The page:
While little appeared in scientific literature about nocturia until recent years, the topic is receiving more attention because so many aging Americans are now complaining about their lack of sleep or the poor quality of their sleep.
One of the first papers published to specifically address nocturia, defined as excessive urination at night, and to distinguish it from symptoms of overactive bladder was by Drs. Rodney Appell, a longtime supporter of the National Association For Continence (NAFC), and Peter Sands. (1) In the paper, nocturia was described as being caused by one, or a combination, of three factors: diurnal polyuria, nocturnal polyuria, and low bladder capacity. "Polyuria" is the production or passage of abnormally large quantities of urine, in an adult—two and a half to three quarts of urine over a 24-hour period. "Diurnal" refers to daytime hours, whereas "nocturnal" refers to nighttime hours.
Some of the leading causes of nocturia may include: urinary tract infections; diabetes; bladder or prostate tumors; drinking excessive fluids; the diuretic effects of caffeine and alcohol; exposure to cold temperatures, and high altitudes. Also, some medications, particularly diuretics often prescribed to treat high blood pressure, can cause nocturia as a side effect and it can be a symptom of sleep apnea. There is also the theory that as the body ages and the production of growth hormones wanes, the pituitary gland at the base of the brain begins influencing greater production of urine, particularly at night during the body's sleep cycle.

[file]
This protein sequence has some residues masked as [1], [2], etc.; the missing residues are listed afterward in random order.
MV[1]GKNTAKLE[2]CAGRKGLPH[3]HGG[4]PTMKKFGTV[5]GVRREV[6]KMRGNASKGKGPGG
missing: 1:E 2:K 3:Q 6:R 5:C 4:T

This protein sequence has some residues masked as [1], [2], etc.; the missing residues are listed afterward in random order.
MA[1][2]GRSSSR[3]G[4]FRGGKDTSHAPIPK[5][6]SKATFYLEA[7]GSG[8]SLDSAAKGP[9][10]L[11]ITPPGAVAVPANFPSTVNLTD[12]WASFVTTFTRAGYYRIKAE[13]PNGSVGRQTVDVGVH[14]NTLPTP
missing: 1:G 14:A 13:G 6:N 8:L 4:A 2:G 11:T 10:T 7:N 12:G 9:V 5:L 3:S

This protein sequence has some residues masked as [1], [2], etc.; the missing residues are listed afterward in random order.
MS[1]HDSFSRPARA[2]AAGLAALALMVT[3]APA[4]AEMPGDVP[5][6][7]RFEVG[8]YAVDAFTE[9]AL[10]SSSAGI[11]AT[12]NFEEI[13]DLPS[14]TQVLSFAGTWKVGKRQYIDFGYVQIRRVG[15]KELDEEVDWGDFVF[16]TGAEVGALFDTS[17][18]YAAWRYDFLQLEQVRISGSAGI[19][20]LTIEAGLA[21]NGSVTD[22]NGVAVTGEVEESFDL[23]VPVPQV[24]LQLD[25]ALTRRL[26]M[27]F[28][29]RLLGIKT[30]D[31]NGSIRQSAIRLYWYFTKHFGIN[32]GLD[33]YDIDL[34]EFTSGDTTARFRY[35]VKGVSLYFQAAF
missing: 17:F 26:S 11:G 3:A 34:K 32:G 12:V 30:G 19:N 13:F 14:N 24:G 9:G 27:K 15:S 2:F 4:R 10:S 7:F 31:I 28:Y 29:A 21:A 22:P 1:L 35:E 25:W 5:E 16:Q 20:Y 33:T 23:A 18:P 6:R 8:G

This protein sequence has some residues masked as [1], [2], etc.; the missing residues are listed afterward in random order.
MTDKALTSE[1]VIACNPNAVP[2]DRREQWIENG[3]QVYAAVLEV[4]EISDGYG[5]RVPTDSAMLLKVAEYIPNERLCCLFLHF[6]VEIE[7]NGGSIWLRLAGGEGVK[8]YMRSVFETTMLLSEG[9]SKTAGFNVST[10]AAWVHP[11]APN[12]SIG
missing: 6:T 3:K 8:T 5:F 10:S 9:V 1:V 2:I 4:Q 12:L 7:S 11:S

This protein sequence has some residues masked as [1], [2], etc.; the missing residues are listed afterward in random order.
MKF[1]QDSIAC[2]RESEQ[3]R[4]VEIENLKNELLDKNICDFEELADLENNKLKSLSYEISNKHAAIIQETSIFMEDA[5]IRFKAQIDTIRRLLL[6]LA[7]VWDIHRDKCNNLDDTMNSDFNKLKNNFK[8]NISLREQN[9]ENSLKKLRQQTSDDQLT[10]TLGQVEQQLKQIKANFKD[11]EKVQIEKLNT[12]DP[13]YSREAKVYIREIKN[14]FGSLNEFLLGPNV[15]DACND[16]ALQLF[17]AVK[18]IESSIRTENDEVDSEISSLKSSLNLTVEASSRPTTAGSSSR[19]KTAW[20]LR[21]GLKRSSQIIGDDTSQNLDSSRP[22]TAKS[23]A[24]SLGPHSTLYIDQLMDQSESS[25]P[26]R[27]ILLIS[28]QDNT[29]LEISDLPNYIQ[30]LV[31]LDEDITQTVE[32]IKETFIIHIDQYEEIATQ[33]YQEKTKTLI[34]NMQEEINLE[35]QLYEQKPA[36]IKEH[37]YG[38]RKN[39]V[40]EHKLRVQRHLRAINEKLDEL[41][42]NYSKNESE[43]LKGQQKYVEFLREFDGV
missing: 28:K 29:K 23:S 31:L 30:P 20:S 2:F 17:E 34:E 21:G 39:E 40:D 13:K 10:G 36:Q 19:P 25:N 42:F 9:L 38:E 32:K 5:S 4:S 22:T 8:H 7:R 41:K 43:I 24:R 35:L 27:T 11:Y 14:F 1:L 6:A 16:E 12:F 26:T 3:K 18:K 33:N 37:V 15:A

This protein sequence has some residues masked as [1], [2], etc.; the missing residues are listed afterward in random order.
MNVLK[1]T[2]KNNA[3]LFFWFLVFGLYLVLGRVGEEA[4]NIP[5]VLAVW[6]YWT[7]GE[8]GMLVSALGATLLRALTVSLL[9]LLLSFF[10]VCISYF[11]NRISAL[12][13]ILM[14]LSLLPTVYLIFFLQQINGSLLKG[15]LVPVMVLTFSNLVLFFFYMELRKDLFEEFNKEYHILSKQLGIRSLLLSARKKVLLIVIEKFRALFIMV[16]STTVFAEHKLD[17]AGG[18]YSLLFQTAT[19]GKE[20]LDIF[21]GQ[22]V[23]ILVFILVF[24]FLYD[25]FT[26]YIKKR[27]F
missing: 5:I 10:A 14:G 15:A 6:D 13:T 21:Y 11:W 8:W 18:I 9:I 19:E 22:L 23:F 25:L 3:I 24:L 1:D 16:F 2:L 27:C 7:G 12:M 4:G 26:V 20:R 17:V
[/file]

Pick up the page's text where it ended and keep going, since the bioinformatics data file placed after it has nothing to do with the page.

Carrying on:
Obtaining an accurate diagnosis when multiple urinary symptoms are present, as they often are in the aging adult, is critically important for obtaining the right prescription drug or a combination of medications. For example, symptoms of nocturia may appear in older men due to an enlarged prostate, blocking the flow of urine from the bladder when it is being emptied. The retention of urine above a level of 100 cc or so can send frequent signals to the brain that the bladder needs to be emptied. This condition may be exacerbated at night when a man is horizontal in bed and water retained in the feet during the day is no longer pooled but available for processing by the kidneys and storage in the bladder.
If you frequently experience the need to urinate at night, you should not hesitate to discuss this with your doctor. Before meeting with him or her, it is helpful to keep track of such things of how often you urinate at night and what and how much you drink during the day.
Here are questions a physician typically will ask:
- When did nocturia start?
- How many times a night do you urinate?
- Are you producing more or less urine than in the past?
- Do you ever wet the bed?
- Does anything make the problem worse?
- What medications are you taking?
- How much fluid do you drink before bedtime?
- How much caffeine do you drink each day?
- Have you changed your diet recently?
- Do you have a family history of diabetes or bladder problems?
- Do you have increased thirst, pain or burning on urination, abdominal pain or back pain?
1 Appell, R. A. & Sands, P. K. (2008). Nocturia: etiology, diagnosis, and treatment, The Journal of Neurourology & Urodynamics, 27 (1): 34-39.
Published On: March 26, 2012